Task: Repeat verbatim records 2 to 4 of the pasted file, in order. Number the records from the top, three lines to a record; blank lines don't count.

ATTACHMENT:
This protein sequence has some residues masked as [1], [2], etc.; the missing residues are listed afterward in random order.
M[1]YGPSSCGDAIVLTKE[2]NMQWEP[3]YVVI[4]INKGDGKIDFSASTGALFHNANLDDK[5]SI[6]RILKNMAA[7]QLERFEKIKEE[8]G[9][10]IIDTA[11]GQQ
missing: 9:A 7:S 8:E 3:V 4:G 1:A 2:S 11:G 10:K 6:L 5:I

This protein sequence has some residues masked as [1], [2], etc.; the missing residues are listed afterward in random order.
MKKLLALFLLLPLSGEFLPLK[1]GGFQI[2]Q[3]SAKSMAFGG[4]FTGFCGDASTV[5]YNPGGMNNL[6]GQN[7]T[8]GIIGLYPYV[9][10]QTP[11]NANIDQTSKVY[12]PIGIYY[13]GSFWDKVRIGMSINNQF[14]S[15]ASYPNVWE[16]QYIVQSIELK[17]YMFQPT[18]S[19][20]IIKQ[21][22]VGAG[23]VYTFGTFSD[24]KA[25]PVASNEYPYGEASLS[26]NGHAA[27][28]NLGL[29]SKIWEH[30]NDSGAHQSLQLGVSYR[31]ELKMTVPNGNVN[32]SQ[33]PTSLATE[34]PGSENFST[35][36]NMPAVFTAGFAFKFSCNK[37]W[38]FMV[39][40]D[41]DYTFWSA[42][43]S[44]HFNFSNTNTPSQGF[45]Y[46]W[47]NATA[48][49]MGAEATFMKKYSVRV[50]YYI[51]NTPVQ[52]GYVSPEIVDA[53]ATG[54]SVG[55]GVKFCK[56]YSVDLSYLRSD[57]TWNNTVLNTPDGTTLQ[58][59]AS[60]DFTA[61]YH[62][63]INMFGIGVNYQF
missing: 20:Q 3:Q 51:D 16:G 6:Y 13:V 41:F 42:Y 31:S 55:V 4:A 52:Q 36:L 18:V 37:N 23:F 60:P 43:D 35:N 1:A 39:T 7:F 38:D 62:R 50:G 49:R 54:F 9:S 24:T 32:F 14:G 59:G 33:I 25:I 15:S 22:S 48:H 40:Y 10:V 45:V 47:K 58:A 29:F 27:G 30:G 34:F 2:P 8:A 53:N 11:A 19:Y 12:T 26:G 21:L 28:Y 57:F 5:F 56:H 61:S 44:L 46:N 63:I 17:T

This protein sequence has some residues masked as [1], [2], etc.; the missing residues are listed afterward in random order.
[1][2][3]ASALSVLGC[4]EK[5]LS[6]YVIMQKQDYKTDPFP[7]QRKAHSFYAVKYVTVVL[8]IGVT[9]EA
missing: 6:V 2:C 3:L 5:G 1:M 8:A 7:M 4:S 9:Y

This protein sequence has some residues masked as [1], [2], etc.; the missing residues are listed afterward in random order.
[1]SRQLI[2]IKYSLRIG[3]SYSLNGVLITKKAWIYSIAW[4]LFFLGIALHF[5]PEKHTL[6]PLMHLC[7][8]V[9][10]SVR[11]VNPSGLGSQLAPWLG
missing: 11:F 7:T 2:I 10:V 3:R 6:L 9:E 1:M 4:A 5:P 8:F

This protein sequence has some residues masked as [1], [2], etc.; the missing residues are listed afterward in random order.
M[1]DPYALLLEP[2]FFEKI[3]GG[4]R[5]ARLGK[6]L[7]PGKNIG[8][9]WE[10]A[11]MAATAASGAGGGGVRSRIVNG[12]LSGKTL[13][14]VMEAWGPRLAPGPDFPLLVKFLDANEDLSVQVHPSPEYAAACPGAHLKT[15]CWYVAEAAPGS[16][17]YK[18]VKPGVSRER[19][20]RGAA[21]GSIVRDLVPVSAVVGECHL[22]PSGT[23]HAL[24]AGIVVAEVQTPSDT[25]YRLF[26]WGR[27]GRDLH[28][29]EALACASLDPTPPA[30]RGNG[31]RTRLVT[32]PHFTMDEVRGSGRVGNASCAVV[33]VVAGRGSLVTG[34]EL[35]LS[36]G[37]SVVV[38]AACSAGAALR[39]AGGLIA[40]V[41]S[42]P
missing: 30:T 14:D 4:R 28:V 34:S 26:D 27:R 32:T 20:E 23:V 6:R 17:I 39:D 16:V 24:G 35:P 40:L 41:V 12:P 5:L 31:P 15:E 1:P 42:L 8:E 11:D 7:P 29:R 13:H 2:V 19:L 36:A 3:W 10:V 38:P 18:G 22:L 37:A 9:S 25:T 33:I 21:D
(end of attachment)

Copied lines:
This protein sequence has some residues masked as [1], [2], etc.; the missing residues are listed afterward in random order.
MKKLLALFLLLPLSGEFLPLK[1]GGFQI[2]Q[3]SAKSMAFGG[4]FTGFCGDASTV[5]YNPGGMNNL[6]GQN[7]T[8]GIIGLYPYV[9][10]QTP[11]NANIDQTSKVY[12]PIGIYY[13]GSFWDKVRIGMSINNQF[14]S[15]ASYPNVWE[16]QYIVQSIELK[17]YMFQPT[18]S[19][20]IIKQ[21][22]VGAG[23]VYTFGTFSD[24]KA[25]PVASNEYPYGEASLS[26]NGHAA[27][28]NLGL[29]SKIWEH[30]NDSGAHQSLQLGVSYR[31]ELKMTVPNGNVN[32]SQ[33]PTSLATE[34]PGSENFST[35][36]NMPAVFTAGFAFKFSCNK[37]W[38]FMV[39][40]D[41]DYTFWSA[42][43]S[44]HFNFSNTNTPSQGF[45]Y[46]W[47]NATA[48][49]MGAEATFMKKYSVRV[50]YYI[51]NTPVQ[52]GYVSPEIVDA[53]ATG[54]SVG[55]GVKFCK[56]YSVDLSYLRSD[57]TWNNTVLNTPDGTTLQ[58][59]AS[60]DFTA[61]YH[62][63]INMFGIGVNYQF
missing: 20:Q 3:Q 51:D 16:G 6:Y 13:V 41:F 42:Y 31:S 55:V 4:A 52:Q 36:L 18:V 37:N 23:F 60:P 43:D 35:N 1:A 39:T 7:F 38:D 62:R 50:G 49:R 54:F 9:S 24:T 32:F 14:G 59:G 33:I 25:I 15:S 22:S 48:H 40:Y 10:V 45:V 47:K 58:A 29:F 27:G 30:G 34:F 2:P 8:A 53:N 11:A 19:Y 12:T 26:G 21:L 28:Y 57:F 5:F 56:H 61:S 44:L 46:N 63:I 17:T

This protein sequence has some residues masked as [1], [2], etc.; the missing residues are listed afterward in random order.
[1][2][3]ASALSVLGC[4]EK[5]LS[6]YVIMQKQDYKTDPFP[7]QRKAHSFYAVKYVTVVL[8]IGVT[9]EA
missing: 6:V 2:C 3:L 5:G 1:M 8:A 7:M 4:S 9:Y

This protein sequence has some residues masked as [1], [2], etc.; the missing residues are listed afterward in random order.
[1]SRQLI[2]IKYSLRIG[3]SYSLNGVLITKKAWIYSIAW[4]LFFLGIALHF[5]PEKHTL[6]PLMHLC[7][8]V[9][10]SVR[11]VNPSGLGSQLAPWLG
missing: 11:F 7:T 2:I 10:V 3:R 6:L 9:E 1:M 4:A 5:P 8:F